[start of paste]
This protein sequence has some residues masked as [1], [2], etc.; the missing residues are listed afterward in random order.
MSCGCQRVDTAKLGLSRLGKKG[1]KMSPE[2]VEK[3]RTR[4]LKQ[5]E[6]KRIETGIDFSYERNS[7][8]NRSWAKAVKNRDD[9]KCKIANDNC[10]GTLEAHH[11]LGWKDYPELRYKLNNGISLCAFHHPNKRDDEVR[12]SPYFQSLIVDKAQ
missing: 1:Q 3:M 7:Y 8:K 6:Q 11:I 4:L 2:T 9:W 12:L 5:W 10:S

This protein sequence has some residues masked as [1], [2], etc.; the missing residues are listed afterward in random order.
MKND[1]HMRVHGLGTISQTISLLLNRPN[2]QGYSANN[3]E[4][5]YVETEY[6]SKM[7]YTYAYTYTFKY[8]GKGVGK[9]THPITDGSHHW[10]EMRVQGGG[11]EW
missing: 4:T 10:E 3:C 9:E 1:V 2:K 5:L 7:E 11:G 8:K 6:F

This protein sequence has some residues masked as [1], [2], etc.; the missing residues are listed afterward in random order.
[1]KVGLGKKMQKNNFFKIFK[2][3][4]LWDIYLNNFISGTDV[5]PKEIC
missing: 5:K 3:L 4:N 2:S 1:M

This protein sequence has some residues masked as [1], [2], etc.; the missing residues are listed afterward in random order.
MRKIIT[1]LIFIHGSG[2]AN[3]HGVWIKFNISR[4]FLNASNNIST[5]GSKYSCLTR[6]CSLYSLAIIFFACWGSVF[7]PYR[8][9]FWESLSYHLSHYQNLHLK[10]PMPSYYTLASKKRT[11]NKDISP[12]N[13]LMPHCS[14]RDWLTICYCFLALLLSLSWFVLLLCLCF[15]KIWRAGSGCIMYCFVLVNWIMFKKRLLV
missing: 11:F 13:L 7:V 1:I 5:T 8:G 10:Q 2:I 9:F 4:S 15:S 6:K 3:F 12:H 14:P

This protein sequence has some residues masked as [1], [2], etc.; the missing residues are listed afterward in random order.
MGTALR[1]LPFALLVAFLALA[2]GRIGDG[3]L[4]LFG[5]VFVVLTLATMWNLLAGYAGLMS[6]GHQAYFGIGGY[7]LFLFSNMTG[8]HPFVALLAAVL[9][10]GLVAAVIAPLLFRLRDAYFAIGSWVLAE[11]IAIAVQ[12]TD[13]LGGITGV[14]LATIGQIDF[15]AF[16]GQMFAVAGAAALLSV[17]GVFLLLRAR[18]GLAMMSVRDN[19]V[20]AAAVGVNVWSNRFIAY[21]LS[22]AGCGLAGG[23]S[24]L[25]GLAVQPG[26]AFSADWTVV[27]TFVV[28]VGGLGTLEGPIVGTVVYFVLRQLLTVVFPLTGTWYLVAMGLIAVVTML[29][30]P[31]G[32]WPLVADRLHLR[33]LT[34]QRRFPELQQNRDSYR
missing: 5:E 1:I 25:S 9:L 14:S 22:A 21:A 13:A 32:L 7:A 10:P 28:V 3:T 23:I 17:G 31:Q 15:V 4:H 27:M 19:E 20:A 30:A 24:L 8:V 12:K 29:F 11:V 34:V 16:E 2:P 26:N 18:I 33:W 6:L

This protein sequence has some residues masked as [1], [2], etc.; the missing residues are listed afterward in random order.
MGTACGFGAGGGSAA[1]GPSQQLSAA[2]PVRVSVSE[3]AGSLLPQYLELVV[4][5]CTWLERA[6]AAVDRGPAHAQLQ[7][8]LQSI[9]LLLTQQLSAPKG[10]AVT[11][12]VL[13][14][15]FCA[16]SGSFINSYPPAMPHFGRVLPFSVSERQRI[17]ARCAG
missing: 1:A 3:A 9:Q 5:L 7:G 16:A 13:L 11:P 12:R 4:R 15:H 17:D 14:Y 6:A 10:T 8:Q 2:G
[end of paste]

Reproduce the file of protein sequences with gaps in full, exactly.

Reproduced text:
This protein sequence has some residues masked as [1], [2], etc.; the missing residues are listed afterward in random order.
MSCGCQRVDTAKLGLSRLGKKG[1]KMSPE[2]VEK[3]RTR[4]LKQ[5]E[6]KRIETGIDFSYERNS[7][8]NRSWAKAVKNRDD[9]KCKIANDNC[10]GTLEAHH[11]LGWKDYPELRYKLNNGISLCAFHHPNKRDDEVR[12]SPYFQSLIVDKAQ
missing: 1:Q 3:M 7:Y 8:K 6:Q 11:I 4:L 2:T 9:W 12:L 5:W 10:S

This protein sequence has some residues masked as [1], [2], etc.; the missing residues are listed afterward in random order.
MKND[1]HMRVHGLGTISQTISLLLNRPN[2]QGYSANN[3]E[4][5]YVETEY[6]SKM[7]YTYAYTYTFKY[8]GKGVGK[9]THPITDGSHHW[10]EMRVQGGG[11]EW
missing: 4:T 10:E 3:C 9:E 1:V 2:K 5:L 7:E 11:G 8:K 6:F

This protein sequence has some residues masked as [1], [2], etc.; the missing residues are listed afterward in random order.
[1]KVGLGKKMQKNNFFKIFK[2][3][4]LWDIYLNNFISGTDV[5]PKEIC
missing: 5:K 3:L 4:N 2:S 1:M

This protein sequence has some residues masked as [1], [2], etc.; the missing residues are listed afterward in random order.
MRKIIT[1]LIFIHGSG[2]AN[3]HGVWIKFNISR[4]FLNASNNIST[5]GSKYSCLTR[6]CSLYSLAIIFFACWGSVF[7]PYR[8][9]FWESLSYHLSHYQNLHLK[10]PMPSYYTLASKKRT[11]NKDISP[12]N[13]LMPHCS[14]RDWLTICYCFLALLLSLSWFVLLLCLCF[15]KIWRAGSGCIMYCFVLVNWIMFKKRLLV
missing: 11:F 13:L 7:V 1:I 5:T 8:G 10:Q 2:I 9:F 4:S 15:S 6:K 3:F 12:H 14:P

This protein sequence has some residues masked as [1], [2], etc.; the missing residues are listed afterward in random order.
MGTALR[1]LPFALLVAFLALA[2]GRIGDG[3]L[4]LFG[5]VFVVLTLATMWNLLAGYAGLMS[6]GHQAYFGIGGY[7]LFLFSNMTG[8]HPFVALLAAVL[9][10]GLVAAVIAPLLFRLRDAYFAIGSWVLAE[11]IAIAVQ[12]TD[13]LGGITGV[14]LATIGQIDF[15]AF[16]GQMFAVAGAAALLSV[17]GVFLLLRAR[18]GLAMMSVRDN[19]V[20]AAAVGVNVWSNRFIAY[21]LS[22]AGCGLAGG[23]S[24]L[25]GLAVQPG[26]AFSADWTVV[27]TFVV[28]VGGLGTLEGPIVGTVVYFVLRQLLTVVFPLTGTWYLVAMGLIAVVTML[29][30]P[31]G[32]WPLVADRLHLR[33]LT[34]QRRFPELQQNRDSYR
missing: 5:E 1:I 25:S 9:L 14:S 22:A 21:A 13:A 32:L 7:A 10:P 28:V 3:T 23:I 17:G 31:Q 15:V 4:H 27:M 19:E 20:A 30:A 24:L 8:V 12:K 29:F 11:V 34:V 16:E 2:P 26:N 18:I 33:W 6:L

This protein sequence has some residues masked as [1], [2], etc.; the missing residues are listed afterward in random order.
MGTACGFGAGGGSAA[1]GPSQQLSAA[2]PVRVSVSE[3]AGSLLPQYLELVV[4][5]CTWLERA[6]AAVDRGPAHAQLQ[7][8]LQSI[9]LLLTQQLSAPKG[10]AVT[11][12]VL[13][14][15]FCA[16]SGSFINSYPPAMPHFGRVLPFSVSERQRI[17]ARCAG
missing: 1:A 3:A 9:Q 5:L 7:G 16:A 13:L 11:P 12:R 4:R 15:H 17:D 14:Y 6:A 10:T 8:Q 2:G